“Water, water, everywhere,Nor any drop to drink.'” – even the Rime of the Ancient Mariner was concerned about seafarers and hydration. While the issue of drinking onboard ship was perhaps in the past all about alcohol. That debate has long been over, but there are still concerns about the liquid intake of those at sea.
It seems that too few seafarers are drinking sufficient amounts of water. The issue of drinking water is covered in the Maritime Labour Convention (MLC2006), which states that a seafarer has the right to good quality food and drinking water provided under regulated hygienic conditions.
Food and drinking water must be of appropriate quality, nutritional value and quantity, taking into account the requirements of the ship and the differing cultural and religious backgrounds of seafarers on the ship.
Working at sea can be physically demanding, whether through actual exertion or being on duty for extended periods. There is also the fact that seafarers are often having to work in hot environments. Sometimes that can be out on deck in scorching climates, or in machinery spaces. The issue of dehydration is a serious one.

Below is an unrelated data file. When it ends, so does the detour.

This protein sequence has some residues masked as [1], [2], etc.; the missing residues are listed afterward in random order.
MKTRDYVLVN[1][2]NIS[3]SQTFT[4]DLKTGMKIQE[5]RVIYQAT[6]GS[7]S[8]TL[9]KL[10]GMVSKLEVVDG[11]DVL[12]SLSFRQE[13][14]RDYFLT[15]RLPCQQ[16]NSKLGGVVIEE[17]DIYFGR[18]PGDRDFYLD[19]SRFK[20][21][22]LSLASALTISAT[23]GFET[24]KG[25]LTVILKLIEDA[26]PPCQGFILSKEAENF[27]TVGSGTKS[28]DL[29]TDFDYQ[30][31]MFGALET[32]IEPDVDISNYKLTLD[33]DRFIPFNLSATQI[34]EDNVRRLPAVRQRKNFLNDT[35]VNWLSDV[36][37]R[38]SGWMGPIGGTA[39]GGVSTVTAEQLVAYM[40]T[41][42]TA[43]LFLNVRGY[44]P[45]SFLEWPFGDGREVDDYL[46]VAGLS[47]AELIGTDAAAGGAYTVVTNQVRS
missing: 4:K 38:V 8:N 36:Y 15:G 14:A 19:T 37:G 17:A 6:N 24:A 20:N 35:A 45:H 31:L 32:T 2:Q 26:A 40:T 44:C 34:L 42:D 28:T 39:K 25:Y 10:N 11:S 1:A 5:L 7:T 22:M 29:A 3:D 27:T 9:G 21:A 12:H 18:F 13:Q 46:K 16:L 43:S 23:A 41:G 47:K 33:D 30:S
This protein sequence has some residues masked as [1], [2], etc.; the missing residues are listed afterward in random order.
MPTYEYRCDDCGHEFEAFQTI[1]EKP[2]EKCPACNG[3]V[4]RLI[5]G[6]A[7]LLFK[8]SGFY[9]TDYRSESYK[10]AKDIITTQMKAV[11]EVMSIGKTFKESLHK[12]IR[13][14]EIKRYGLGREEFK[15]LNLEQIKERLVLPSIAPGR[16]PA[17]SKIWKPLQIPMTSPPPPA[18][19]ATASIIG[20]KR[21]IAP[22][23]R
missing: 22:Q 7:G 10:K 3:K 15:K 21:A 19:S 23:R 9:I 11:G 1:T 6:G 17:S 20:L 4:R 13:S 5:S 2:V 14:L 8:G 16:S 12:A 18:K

Another serious barrier to drinking sufficient water can be the fact that there is distrust of the tanked water on board because of taste or appearance. Indeed, seafarers spoke about the fact that water onboard was sometimes an issue, and the fact that their potable water tasted bad.
There was also some debate over the issue of bottled water. Some chandlers have reportedly taken to supplying plastic bottles to ships, however there are costs involved, which seemingly runs contrary to the MLC. However, this seems to be a contentious issue.
HELP FOR HYDRATION
The International Seafarers Welfare Assistance Network (ISWAN) has been running an excellent campaign to address this issue, called Quench. There are many answers to the ongoing issue of seafarer hydration and health on their website http://bit.ly/2WOtQdj
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#28Days #Seafarers #Shipping Also check out the Mission to Seafarers website to learn more that the charity does to address many of the issues raised across these challenges facing shipping. https://www.missiontoseafarers.org/
The Seafarers Happiness Index needs the support of those at sea, and of the shipping industry. So if you would like to be a part of driving positive debate and change – complete the survey or share your thoughts with us. https://www.happyatsea.org/survey